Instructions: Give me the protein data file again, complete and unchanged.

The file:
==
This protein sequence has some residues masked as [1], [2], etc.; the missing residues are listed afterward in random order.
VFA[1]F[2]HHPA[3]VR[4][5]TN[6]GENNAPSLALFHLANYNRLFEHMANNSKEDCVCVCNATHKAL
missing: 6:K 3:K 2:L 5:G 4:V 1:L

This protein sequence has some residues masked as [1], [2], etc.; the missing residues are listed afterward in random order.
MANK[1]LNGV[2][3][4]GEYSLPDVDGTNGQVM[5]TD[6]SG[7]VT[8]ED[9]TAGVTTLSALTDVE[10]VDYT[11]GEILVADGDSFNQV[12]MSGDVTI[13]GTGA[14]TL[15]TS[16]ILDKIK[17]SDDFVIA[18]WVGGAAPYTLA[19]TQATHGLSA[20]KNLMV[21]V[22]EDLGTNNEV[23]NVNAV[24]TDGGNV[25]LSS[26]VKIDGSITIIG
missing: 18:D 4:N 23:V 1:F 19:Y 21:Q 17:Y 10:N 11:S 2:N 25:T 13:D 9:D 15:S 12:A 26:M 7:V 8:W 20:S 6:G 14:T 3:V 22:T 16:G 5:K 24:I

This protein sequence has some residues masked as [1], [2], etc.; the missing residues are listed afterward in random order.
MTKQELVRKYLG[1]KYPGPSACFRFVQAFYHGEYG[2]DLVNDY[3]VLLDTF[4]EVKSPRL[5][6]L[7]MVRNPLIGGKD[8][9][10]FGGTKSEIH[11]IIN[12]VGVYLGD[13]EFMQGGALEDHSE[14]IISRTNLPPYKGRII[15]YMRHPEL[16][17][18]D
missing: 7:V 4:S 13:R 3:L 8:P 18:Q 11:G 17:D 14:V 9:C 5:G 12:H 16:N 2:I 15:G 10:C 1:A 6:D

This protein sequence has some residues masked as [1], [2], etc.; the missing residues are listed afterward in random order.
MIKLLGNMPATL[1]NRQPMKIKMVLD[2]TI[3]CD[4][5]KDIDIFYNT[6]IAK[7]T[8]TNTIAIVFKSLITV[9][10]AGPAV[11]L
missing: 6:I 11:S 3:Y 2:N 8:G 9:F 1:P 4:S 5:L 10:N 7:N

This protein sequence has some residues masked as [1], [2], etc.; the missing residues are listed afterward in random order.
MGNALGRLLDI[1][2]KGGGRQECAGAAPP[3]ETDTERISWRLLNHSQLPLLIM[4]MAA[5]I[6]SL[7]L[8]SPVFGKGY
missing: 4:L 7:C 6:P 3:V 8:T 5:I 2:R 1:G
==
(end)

This protein sequence has some residues masked as [1], [2], etc.; the missing residues are listed afterward in random order.
VFA[1]F[2]HHPA[3]VR[4][5]TN[6]GENNAPSLALFHLANYNRLFEHMANNSKEDCVCVCNATHKAL
missing: 6:K 3:K 2:L 5:G 4:V 1:L

This protein sequence has some residues masked as [1], [2], etc.; the missing residues are listed afterward in random order.
MANK[1]LNGV[2][3][4]GEYSLPDVDGTNGQVM[5]TD[6]SG[7]VT[8]ED[9]TAGVTTLSALTDVE[10]VDYT[11]GEILVADGDSFNQV[12]MSGDVTI[13]GTGA[14]TL[15]TS[16]ILDKIK[17]SDDFVIA[18]WVGGAAPYTLA[19]TQATHGLSA[20]KNLMV[21]V[22]EDLGTNNEV[23]NVNAV[24]TDGGNV[25]LSS[26]VKIDGSITIIG
missing: 18:D 4:N 23:V 1:F 19:Y 21:Q 17:Y 10:N 11:S 2:N 25:T 13:D 9:D 15:S 12:A 26:M 7:V 8:W 20:S 6:G 14:T 3:V 22:T 16:G 5:K 24:I

This protein sequence has some residues masked as [1], [2], etc.; the missing residues are listed afterward in random order.
MTKQELVRKYLG[1]KYPGPSACFRFVQAFYHGEYG[2]DLVNDY[3]VLLDTF[4]EVKSPRL[5][6]L[7]MVRNPLIGGKD[8][9][10]FGGTKSEIH[11]IIN[12]VGVYLGD[13]EFMQGGALEDHSE[14]IISRTNLPPYKGRII[15]YMRHPEL[16][17][18]D
missing: 7:V 4:S 13:R 3:L 8:P 18:Q 11:G 17:D 14:V 9:C 5:G 12:H 16:N 2:I 15:G 10:C 1:A 6:D

This protein sequence has some residues masked as [1], [2], etc.; the missing residues are listed afterward in random order.
MIKLLGNMPATL[1]NRQPMKIKMVLD[2]TI[3]CD[4][5]KDIDIFYNT[6]IAK[7]T[8]TNTIAIVFKSLITV[9][10]AGPAV[11]L
missing: 6:I 11:S 3:Y 2:N 8:G 9:F 1:P 4:S 5:L 10:N 7:N

This protein sequence has some residues masked as [1], [2], etc.; the missing residues are listed afterward in random order.
MGNALGRLLDI[1][2]KGGGRQECAGAAPP[3]ETDTERISWRLLNHSQLPLLIM[4]MAA[5]I[6]SL[7]L[8]SPVFGKGY
missing: 4:L 7:C 6:P 3:V 8:T 5:I 2:R 1:G